Carnegie Mellon University

Depressive Symptoms


Center for Epidemiological Studies Depression Scale (CESD) Short Form



Copyright Information

Available in the public domain

Primary References

1. Radloff, L. S. (1977). The CES-D scale: A self-report depression scale for research in the general population. Applied Psychological Measurement, 1, 385-401.

2. Andresen, E. M., Carter, W. B., Malmgren, J. A., & Patrick, D. L. (1994), Screening for depression in well older adults: Evaluation of a short form of the CES-D. American Journal of Preventive Medicine, 10, 77-84.


To assess depressive symptomatology in the general population.

Type of Measure

Established.  Short form versions of the CES-D have been found to be highly correlated with the full scale (r = .96) with little or no loss of sensitivity, specificity, or internal reliability (Shrout & Yager, 1989) and the 10-item scale administered in PMBC has been used extensively in epidemiologic research (e.g., Fried et al., 1991; Schulz, et al., 1997).


Items are presented as self-descriptive statements.  Respondents use a 4-point scale to rate the frequency with which they experienced the cognitions and affective and physical states described in the statements during the past week.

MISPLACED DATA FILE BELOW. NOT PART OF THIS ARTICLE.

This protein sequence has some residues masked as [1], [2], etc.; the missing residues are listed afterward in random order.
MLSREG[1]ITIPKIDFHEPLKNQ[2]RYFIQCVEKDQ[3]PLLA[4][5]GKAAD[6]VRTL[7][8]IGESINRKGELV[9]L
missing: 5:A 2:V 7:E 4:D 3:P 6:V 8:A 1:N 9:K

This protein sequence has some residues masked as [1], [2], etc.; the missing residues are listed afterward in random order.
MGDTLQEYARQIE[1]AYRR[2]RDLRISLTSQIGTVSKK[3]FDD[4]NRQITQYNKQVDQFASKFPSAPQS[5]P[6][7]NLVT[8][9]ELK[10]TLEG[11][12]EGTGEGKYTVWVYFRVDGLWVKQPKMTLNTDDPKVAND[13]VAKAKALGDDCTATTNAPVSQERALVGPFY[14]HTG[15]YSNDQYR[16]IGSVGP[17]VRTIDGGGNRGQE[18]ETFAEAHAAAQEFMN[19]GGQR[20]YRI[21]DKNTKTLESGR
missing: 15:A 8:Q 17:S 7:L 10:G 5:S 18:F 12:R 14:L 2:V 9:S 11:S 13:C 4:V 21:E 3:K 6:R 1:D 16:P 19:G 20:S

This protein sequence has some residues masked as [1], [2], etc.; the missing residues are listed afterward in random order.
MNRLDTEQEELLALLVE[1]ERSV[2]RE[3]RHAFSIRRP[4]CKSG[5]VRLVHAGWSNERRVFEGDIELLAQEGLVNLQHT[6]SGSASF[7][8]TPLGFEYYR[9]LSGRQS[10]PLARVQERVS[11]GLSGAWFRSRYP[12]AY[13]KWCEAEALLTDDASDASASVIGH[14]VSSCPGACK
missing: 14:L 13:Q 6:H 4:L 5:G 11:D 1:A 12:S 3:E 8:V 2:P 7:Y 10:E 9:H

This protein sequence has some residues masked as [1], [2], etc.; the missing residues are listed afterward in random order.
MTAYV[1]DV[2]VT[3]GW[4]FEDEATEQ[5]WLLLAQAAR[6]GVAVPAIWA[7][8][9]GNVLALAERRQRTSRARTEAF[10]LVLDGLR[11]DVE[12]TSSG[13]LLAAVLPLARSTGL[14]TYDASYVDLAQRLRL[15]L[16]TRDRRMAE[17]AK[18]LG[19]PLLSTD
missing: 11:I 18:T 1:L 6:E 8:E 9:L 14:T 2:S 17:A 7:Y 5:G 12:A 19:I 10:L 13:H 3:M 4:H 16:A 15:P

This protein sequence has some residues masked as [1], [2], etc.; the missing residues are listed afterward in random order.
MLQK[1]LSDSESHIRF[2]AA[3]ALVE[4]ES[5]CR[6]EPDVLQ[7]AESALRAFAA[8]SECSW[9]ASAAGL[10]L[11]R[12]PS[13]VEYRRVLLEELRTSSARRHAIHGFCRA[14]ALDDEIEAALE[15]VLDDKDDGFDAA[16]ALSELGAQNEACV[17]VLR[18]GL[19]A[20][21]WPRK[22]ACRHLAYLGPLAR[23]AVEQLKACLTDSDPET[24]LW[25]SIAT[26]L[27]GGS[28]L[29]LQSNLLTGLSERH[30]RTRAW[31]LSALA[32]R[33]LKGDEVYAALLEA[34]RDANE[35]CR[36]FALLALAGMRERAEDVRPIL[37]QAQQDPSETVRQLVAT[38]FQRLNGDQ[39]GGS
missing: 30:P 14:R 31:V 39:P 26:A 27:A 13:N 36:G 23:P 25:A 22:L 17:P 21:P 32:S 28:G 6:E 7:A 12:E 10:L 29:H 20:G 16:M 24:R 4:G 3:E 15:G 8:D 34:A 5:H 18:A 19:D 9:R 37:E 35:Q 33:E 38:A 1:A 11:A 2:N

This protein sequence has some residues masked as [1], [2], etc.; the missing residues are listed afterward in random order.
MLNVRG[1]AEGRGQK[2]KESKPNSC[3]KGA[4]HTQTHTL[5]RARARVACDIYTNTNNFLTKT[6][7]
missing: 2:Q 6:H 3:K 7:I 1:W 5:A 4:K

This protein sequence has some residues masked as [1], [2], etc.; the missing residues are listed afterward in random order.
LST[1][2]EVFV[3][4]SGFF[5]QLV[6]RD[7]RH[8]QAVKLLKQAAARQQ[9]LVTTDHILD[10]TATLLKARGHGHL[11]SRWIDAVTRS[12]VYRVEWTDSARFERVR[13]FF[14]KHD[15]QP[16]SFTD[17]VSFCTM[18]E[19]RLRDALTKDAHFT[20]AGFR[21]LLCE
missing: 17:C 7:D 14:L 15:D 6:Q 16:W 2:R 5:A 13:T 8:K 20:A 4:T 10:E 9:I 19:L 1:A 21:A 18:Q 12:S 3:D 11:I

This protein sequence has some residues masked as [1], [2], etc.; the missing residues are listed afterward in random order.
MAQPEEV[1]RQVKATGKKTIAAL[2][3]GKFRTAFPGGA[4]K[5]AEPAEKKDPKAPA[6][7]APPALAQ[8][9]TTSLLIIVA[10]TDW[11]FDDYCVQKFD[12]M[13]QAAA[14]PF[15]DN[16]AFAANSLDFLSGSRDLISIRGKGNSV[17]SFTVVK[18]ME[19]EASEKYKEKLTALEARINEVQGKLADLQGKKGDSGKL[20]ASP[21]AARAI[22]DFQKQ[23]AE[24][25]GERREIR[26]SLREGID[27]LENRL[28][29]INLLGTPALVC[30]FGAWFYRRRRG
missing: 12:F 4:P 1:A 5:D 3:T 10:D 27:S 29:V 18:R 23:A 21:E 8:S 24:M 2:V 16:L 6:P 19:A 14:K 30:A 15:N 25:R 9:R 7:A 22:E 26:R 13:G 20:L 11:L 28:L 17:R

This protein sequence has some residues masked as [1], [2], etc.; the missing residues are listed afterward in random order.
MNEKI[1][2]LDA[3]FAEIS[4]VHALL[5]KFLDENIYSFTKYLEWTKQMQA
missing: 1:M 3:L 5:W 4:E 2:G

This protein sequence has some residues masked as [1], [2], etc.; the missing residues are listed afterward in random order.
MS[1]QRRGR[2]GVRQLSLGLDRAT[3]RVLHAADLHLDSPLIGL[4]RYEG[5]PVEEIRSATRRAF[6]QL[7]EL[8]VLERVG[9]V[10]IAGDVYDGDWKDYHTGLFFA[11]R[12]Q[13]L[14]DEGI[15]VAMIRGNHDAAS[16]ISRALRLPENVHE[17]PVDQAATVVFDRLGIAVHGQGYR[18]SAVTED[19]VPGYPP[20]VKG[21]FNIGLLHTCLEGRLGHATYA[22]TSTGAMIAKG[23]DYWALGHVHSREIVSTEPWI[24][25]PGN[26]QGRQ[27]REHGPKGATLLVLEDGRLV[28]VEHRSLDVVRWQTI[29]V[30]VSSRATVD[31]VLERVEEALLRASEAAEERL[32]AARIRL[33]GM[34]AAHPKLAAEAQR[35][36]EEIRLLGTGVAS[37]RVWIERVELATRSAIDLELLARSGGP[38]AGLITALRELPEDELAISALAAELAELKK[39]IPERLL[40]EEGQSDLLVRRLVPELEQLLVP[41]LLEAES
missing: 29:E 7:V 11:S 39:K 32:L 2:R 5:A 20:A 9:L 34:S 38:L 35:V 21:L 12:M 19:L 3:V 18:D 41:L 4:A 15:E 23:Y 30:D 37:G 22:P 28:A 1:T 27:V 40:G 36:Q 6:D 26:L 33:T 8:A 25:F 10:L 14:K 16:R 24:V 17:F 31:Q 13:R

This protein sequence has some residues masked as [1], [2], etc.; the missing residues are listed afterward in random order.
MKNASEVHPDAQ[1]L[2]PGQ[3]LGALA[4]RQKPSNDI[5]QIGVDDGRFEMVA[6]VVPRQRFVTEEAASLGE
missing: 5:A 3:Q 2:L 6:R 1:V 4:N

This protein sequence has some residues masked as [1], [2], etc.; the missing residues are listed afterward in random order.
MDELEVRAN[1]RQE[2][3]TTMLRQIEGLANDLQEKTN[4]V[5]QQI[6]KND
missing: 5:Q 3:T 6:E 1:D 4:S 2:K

0 = Rarely or none of the time, 1 = Some of the time, 2 = Occasionally, 3 = Most of the time

Number of Items


Sample Items

  • I was bothered by things that don’t usually bother me
  • I felt that everything I did was an effort
  • I was happy (reversed)



  • In a community sample (Shrout & Yager, 1989): Internal consistency, Cronbach’s α = 0.84
  • In PMBC (n = 193): Internal consistency, Cronbach’s α = 0.68


The CES-D has been found to correlate with other measures of depressive symptoms and scores on the CES-D have been used to successfully identify cases of clinical depression.


Reverse Items: 5, 8
Sum items 1, 2, 3, 4, 5R, 6, 7, 8R, 9, 10


Depressive Symptoms Total Score

Additional References

1. Fried, L. P., Borhani, N. O., Enright, P., Furberg, C. D., Gardin, J. M., Kronmal, R. A., et al.  (1991). The Cardiovascular Health Study: design and rationaleAnnals of Epidemiology, 1, 263-276.

2. Schulz, R., Newsom, J., Mittelmark, M., Burton, L. Hirsch, C., & Jackson, S.  (1997). Health effects of caregiving: The caregiver health effects study: An ancillary study of the Cardiovascular Health Study. Annals of Behavioral Medicine, 19, 110-116.

3. Shrout, P. E., & Yager, T. J. (1989).  Reliability and validity of screening scales: Effect of reducing scale lengthJournal of Clinical Epidemiology, 42, 69-78.